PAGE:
Clinical images - Diagnosing a blistering rash

Use these pictures to differentiate shingles, pemphigus, pemphigoid and insect bite rashes. By Dr Nigel Stollery

Shingles

Presentation

  • Can occur at any age in patients who have had varicella
  • Vesicular eruption affecting whole or part of a single dermatome
  • Pain often precedes rash formation
  • Pain may last long after rash clears (post-herpetic neuralgia)
  • Further episodes may occur
  • In those who are not immune, varicella may develop after contact with shingles

Management

  • In young, fit patients, analgesia may be all that is required
  • Antiviral treatment, such as aciclovir, can be helpful


Bullous pemphigoid

Presentation

  • Usually occurs in the elderly
  • Blisters are tense and may be blood filled
  • Often affects flexures
  • Oral blisters may occur but are rare
  • Patients usually otherwise well
  • Nikolsky's sign (when rubbing results in exfoliation of top layer of skin) is negative

Management

  • Treatment includes oral steroids and immunosuppressant drugs
  • Dose can often be reduced quite quickly
  • Usually settles with time and treatment can be stopped

 



Bullous pemphigus

Presentation

  • Usually occurs in middle age
  • Affects trunk, flexures and scalp
  • Occurs in those with otherwise poor health
  • May be associated with malignancy, including undiagnosed tumours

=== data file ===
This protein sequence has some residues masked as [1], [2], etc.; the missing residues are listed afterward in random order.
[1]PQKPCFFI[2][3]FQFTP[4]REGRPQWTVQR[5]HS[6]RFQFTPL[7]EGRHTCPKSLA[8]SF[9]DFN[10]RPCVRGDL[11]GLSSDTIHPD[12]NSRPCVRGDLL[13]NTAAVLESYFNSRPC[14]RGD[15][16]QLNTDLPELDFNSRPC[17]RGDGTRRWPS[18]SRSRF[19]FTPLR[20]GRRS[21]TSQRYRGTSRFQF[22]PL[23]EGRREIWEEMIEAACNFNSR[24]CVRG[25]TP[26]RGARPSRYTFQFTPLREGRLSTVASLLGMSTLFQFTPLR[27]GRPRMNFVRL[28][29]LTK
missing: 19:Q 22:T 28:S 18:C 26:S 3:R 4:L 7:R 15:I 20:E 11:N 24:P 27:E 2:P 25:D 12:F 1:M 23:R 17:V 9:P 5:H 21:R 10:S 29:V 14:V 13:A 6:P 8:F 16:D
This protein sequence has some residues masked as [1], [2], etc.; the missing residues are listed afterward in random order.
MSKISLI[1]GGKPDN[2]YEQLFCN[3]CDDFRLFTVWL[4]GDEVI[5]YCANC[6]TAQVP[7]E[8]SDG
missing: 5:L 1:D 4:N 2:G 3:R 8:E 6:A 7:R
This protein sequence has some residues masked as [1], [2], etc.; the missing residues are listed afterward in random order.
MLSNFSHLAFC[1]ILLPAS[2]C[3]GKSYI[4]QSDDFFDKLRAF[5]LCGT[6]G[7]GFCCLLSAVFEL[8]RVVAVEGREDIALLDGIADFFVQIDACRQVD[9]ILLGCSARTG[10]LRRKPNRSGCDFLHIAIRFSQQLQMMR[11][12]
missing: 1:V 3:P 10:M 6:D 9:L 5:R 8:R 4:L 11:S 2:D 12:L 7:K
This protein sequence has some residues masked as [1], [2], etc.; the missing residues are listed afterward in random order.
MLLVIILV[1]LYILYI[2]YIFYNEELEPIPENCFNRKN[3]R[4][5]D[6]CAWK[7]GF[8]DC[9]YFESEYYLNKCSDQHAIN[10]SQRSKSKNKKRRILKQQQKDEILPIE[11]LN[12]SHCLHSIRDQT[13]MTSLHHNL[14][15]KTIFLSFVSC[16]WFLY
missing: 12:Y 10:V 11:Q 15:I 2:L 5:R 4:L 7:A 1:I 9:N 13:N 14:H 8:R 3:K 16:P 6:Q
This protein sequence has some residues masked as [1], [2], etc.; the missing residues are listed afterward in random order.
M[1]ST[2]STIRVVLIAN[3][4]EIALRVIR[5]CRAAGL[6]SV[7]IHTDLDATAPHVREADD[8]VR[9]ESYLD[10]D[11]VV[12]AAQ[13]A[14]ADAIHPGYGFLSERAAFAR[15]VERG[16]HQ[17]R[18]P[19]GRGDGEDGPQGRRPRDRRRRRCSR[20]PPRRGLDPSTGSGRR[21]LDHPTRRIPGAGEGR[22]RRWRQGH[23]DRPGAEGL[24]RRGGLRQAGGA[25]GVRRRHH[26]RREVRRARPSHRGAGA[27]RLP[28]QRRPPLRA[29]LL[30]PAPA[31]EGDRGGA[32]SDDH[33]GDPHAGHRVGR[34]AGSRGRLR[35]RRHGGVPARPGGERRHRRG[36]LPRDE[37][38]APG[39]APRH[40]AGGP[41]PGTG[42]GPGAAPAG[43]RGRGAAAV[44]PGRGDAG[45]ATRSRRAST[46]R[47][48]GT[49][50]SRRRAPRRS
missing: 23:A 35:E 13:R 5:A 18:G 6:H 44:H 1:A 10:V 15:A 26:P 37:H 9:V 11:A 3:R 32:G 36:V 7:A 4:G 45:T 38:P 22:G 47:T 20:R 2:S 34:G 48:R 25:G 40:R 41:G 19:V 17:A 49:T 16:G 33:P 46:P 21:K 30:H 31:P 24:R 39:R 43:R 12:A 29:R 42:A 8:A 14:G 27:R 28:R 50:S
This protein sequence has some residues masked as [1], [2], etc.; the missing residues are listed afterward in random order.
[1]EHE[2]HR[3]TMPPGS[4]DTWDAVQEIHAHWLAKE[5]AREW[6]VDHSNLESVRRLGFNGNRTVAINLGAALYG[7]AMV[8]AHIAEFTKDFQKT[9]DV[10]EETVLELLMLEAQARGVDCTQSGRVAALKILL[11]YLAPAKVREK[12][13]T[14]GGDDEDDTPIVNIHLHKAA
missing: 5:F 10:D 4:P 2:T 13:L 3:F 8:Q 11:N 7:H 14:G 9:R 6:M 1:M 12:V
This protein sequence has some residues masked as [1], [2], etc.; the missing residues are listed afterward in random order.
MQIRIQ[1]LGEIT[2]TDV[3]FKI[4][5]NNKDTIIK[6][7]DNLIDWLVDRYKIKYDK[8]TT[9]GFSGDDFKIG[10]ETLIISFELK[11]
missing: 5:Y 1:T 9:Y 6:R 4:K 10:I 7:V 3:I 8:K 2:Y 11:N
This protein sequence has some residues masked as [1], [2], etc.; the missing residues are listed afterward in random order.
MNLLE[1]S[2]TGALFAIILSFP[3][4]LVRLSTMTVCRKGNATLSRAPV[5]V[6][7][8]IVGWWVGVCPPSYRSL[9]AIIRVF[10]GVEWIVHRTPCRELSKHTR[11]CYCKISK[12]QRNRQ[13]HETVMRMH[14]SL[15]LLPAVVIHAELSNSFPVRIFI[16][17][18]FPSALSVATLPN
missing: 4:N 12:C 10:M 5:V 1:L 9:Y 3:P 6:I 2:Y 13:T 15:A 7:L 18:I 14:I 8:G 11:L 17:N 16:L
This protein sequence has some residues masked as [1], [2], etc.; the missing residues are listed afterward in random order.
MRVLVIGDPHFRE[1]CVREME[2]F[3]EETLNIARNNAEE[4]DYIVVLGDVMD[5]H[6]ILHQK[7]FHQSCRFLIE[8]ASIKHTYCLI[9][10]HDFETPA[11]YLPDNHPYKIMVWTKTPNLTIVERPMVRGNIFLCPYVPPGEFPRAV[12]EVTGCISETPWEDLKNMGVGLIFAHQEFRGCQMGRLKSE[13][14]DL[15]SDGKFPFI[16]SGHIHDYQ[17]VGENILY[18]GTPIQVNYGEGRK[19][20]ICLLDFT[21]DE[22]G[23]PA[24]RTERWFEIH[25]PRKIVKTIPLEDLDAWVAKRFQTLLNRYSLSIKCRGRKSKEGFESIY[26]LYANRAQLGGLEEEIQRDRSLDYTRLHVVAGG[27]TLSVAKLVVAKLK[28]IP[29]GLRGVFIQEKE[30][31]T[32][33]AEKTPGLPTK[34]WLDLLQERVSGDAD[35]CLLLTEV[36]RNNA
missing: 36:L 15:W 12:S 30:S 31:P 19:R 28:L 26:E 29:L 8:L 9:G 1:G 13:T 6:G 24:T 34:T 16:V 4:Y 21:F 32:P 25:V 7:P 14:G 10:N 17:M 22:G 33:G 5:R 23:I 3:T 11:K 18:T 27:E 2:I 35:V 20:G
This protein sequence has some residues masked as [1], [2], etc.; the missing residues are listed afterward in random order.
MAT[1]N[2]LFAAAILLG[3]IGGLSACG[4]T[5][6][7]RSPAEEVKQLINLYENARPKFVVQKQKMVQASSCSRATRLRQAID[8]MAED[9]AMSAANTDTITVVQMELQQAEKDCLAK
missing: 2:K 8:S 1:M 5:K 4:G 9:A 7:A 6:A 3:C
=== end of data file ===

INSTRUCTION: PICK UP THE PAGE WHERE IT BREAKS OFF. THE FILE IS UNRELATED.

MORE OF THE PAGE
• Blisters are superficial and flaccid
  • Severe, often life-threatening condition
  • Nikolsky's sign is positive

Management

  • Treatment includes oral steroids and immunosuppressant drugs
  • Treatment can be difficult
  • Treatment is usually very prolonged

Insect bite

Presentation

  • Single or multiple vesicles, usually in a cluster
  • Often intensely itchy
  • Urticaria may precede appearance of the vesicle
  • If recurrent, insect repellents may decrease risk of further bites

Management

  • Oral or topical antihistamines will decrease itching
  • Secondary bacterial infection may occur
  • In more severe cases, topical or oral steroids can be helpful
  • Rarely, anaphylaxis may develop (especially to wasp stings)

Dr Stollery is a GP in Kibworth, Leicestershire, and clinical assistant in dermatology at Leicester Royal Infirmary.

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